The founding of the colony of Rhode Island resulted from the religious intolerance of Massachusetts Bay Colony. When Roger Williams, a Puritan mininster, was driven from Massachusetts because of his "heretical" belief in the separation of Church and State he established his own colony where religious freedom was permitted. Both Connecticut and New Hampshire were off-shoots from Massachusetts Bay Colony resulting from minor differences over religious practices and personal conflicts among followers of different religious leaders. These colonies, like all those in New England, had poor soil and short growing seasons. Instead of commercial agriculture these colonies developed diversified economies based on trade and ship-building and small-scale home manufacturing.

    The Middle Colonies of Pennsylvania, Delaware, New Jersey, and New York were the most culturally diverse of any region. The primary reason was that a very open and tolerant religious group, the Quakers, was the most influential in all of these colonies except New York. Believing that each person had an "inner light" (or conscience) through which God told him what was right and wrong the Quakers rejected the ideas of original sin and predestination, and stressed freedom of conscience and religious toleration. Pennsylvania, founded by William Penn as a "Holy Experiment" in Quaker community, influenced the cultures of New Jersey and Delaware, both of which had been established as proprietary colonies for primarily economic motives. New York was unique in having been founded by the Dutch and then taken over by the English government.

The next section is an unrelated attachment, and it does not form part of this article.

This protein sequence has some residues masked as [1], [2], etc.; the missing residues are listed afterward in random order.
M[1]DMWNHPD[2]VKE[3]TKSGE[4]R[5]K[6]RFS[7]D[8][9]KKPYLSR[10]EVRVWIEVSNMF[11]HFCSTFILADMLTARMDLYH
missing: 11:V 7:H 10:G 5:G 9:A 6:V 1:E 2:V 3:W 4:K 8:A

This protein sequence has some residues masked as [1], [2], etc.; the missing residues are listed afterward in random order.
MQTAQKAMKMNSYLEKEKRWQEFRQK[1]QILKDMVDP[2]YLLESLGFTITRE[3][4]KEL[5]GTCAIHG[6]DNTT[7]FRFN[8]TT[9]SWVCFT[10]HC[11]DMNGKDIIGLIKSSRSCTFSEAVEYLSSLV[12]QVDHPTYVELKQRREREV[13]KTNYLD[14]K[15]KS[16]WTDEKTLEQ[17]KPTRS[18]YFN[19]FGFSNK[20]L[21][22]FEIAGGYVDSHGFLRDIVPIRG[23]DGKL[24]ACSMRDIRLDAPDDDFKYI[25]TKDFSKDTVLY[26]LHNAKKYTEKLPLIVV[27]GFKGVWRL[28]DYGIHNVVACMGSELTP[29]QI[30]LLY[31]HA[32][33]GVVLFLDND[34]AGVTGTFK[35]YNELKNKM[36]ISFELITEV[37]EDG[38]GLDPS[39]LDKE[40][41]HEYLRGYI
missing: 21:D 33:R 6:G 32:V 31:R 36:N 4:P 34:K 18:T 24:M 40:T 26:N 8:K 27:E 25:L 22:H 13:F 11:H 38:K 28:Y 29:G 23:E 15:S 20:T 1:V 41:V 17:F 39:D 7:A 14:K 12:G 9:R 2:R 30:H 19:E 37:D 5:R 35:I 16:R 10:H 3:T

The Carolinas, originally one colony, was founded by a group of proprietors who wanted to secure and maintain absolute political and economic dominance of a colony by their families in perpetuity. Their original plan called for an essentially feudal state with titles of nobility and all political power and lands vested in the few founding families. Peasants, or indentured servants, were to work the land. Obviously such a scheme would not work in a region where land was so abundant and the Carolinas became much like the other Southern colonies politically and economically. Rice and indigo became the cash crops and large plantations worked by indentured servants became the cultural model.

    Georgia, the last of the original thirteen colonies, was founded in 1733 by an English humanitarian, James Oglethorpe, to give those in English debtor prisons a new start in life. Oglethorpe contended that these prisoners were essentially good, decent, honest Englishmen who, because of hard economic times , had been thrown into prison for not paying their debts. He also argued the need for a buffer colony between the Carolinas and the Spanish in Florida. Georgia, like its sister Southern colonies, developed a commercial crop economy worked by indentured servants. Thus the thirteen original English colonies showed considerable cultural differences, with loyalty to the Crown about their only commonality. (End of Essay 2. Click on Contents to select another essay or on Test to take a practice quiz, or on Quit to leave the tutorial.)